Darienne Page is an American hero. The third-generation veteran served in Operation Iraqi Freedom and now serves the country as the Assistant Director of the White House Office of Public Engagement where she leads the Veterans, Wounded Warrior and Military Family Outreach initiative. In addition to regularly visiting wounded warriors with President Obama and attending to the needs of veterans and their families, she hosts events honoring people and organizations who dedicate their lives to the needs of America’s vets.
After the Vietnam Veterans Champions of Change event she hosted at the White House recently, Ms. Page shared her story with EBONY.
EBONY: You started your tour in Iraq at the beginning of the war in 2003. How long were you there?
DP: Ten months.
EBONY: What was that experience like for you?
DP: Interesting, That’s the best way I know how to put it. It was very much a learning experience. We didn't think we'd be there as long as we were. War — the things we went through — we weren't necessarily expecting but this is what we train for. It wasn't a surprise, but it was a very eye opening experience for me.
EBONY: So what’s it like for you to now be working for the President who ended that war?
DP: It's very emotional. There's a relief there. I served in OIF 1 [Operation Iraqi Freedom 1]. My brother Garon served in OIF 2 and my brother Gus served in OIF 3, so for [years] my mother had a child in that war. Now, my little brother is just graduating from basic training and knowing that he and so many of my friends will never have to go back to Iraq is a relief for me.
I was in Baghdad with [Vice President Biden] when the colors of United States Forces – Iraq [the flag that flew during the war] was returned. That was a very emotional moment and a really moving moment after serving there and losing so many friends there. The President brought the conflict to a responsible end in Iraq and is laying the groundwork for a responsible way out in Afghanistan and for me there is a sense of pride in that.
EBONY: Your decision to work on then-Senator Obama’s campaign for President came about after a conversation with a man in a Veterans for Obama t-shirt. What did that man say to convince you to join the campaign?
DP: He didn't convince me, I had to convince him! I was telling him what it meant to me having recently returned to Iraq and to have heard then-Senator Obama’s speech where he said that we are not a collection of blue states and red states, we are the United States of America. It really resonated with me. The guy [in the t-shirt] was a part of the group I was with that night and he and I were in Baghdad together and he said “if you’re serious about this, send me your resume.” I sent in my resume first thing Monday morning and started working Tuesday night and I started working in the mail room as a volunteer.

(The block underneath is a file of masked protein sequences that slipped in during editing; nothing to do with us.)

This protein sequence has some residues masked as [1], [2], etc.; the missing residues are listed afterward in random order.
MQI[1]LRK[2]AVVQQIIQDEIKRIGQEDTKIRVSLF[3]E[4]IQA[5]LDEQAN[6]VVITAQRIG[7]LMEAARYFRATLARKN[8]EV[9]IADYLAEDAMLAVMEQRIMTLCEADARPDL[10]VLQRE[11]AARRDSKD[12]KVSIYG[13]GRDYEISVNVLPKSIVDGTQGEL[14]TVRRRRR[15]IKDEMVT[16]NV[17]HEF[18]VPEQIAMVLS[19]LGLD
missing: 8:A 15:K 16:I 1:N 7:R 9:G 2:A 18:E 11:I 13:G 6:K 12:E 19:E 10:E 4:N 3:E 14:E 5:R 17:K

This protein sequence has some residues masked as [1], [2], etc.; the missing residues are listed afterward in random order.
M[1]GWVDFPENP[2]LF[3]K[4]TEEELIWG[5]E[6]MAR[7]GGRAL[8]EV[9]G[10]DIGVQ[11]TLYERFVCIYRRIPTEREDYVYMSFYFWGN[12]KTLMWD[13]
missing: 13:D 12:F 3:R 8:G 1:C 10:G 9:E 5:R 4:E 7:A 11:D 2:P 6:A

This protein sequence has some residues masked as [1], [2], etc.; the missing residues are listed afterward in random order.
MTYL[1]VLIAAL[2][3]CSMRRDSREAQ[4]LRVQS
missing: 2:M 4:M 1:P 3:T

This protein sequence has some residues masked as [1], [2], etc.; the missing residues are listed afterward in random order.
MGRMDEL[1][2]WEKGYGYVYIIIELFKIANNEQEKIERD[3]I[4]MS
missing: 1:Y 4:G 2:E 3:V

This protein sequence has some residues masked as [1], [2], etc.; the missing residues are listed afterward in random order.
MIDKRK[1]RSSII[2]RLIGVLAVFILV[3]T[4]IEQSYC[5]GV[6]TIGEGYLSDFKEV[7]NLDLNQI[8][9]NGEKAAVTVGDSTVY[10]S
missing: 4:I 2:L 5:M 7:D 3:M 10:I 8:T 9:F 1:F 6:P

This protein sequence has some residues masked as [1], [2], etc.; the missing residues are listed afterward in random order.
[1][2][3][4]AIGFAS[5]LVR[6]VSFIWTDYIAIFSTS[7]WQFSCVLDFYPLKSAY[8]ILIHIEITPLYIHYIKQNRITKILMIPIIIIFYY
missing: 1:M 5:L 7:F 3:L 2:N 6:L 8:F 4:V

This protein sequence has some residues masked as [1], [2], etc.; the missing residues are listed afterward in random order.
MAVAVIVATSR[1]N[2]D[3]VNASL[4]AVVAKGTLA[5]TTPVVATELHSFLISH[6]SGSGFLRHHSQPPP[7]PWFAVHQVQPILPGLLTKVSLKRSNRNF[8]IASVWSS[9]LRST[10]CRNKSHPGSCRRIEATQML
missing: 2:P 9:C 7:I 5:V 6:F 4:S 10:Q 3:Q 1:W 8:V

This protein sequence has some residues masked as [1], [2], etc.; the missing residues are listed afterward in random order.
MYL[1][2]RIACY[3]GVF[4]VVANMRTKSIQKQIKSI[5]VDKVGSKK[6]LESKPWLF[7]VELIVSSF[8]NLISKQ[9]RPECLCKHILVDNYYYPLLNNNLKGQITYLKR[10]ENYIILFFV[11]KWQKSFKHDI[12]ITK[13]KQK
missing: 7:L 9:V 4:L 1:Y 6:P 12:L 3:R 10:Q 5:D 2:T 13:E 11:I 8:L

EBONY: Wow, so you’ve literally worked your way up from the mailroom. We always hear these kind of stories but you’re the first person I’ve met to have actually had that experience.
DP: Yeah, I was volunteering in the mailroom and working another job and in school [at the University of Illinois] full time. I started off ten hours a week and then fifteen and twenty hours. They asked me to give up my job and volunteer full-time, and I did. Then I was offered a [paid] position in the travel office. I worked in the travel office for the campaign and there were four of us in a room that was really a closet. We managed a budget of $4 million and we were responsible for moving people from one state to another and setting up hotel rooms and flights and trains and buses at any time of the night. If you were on call for the night and you got the call at three a.m., it was your responsibility to arrange travel or fix any travel issues for the people on the campaign.
Then, they said, “Hey, if we win, you’ve got to be on the first flight to D.C.” And we won, and I packed up my life and moved to D.C. You go where the boss tells you to go!
EBONY: And what kind of boss is President Obama?
DP: He's incredibly impressive and I get to interact with him when we travel to visit our wounded warriors. Just watching his interactions with them, you can just tell he genuinely cares about them as individuals and service members and family members. He’s their Commander in Chief and you can see how responsible he feels for their welfare. Knowing that he fully understands how every action that he takes has an impact on that and he just gets it he genuinely gets it – that’s so encouraging.
We visit the wounded warriors once a month and he says to them, “If you need anything from me, make sure that she knows it.” Being entrusted with that kind of responsibility, I just do everything in my power to take care of those soldiers and make sure they have what they need.
EBONY: It is obvious that you are really passionate about the work that you do and that the White House does for our troops. It seems you have the ultimate job satisfaction. So when [it is] over, what can you imagine yourself doing next?
DP: I think that in my family public service is something instilled in us. Five of the six of us enlisted and that was just something we were taught. So I know whatever I’ll do, I’ll just continue to serve. I don't know if it will be in a non profit or what, but I feel so comfortable working with other veterans and I know I will stay close to the wounded warriors in whatever way I can.
One of the things that we work to impress upon people every day here is that there is only one percent of the people serving in the armed forces, so it’s up to one hundred percent of the people to give back and support them. We owe them so much. If you see a veteran, please take the time to say “thank you for your service.”
To see how you can help support our troops and wounded warriors, visit First Lady Michelle Obama and Dr. Jill Biden’s site, JoiningForces,gov.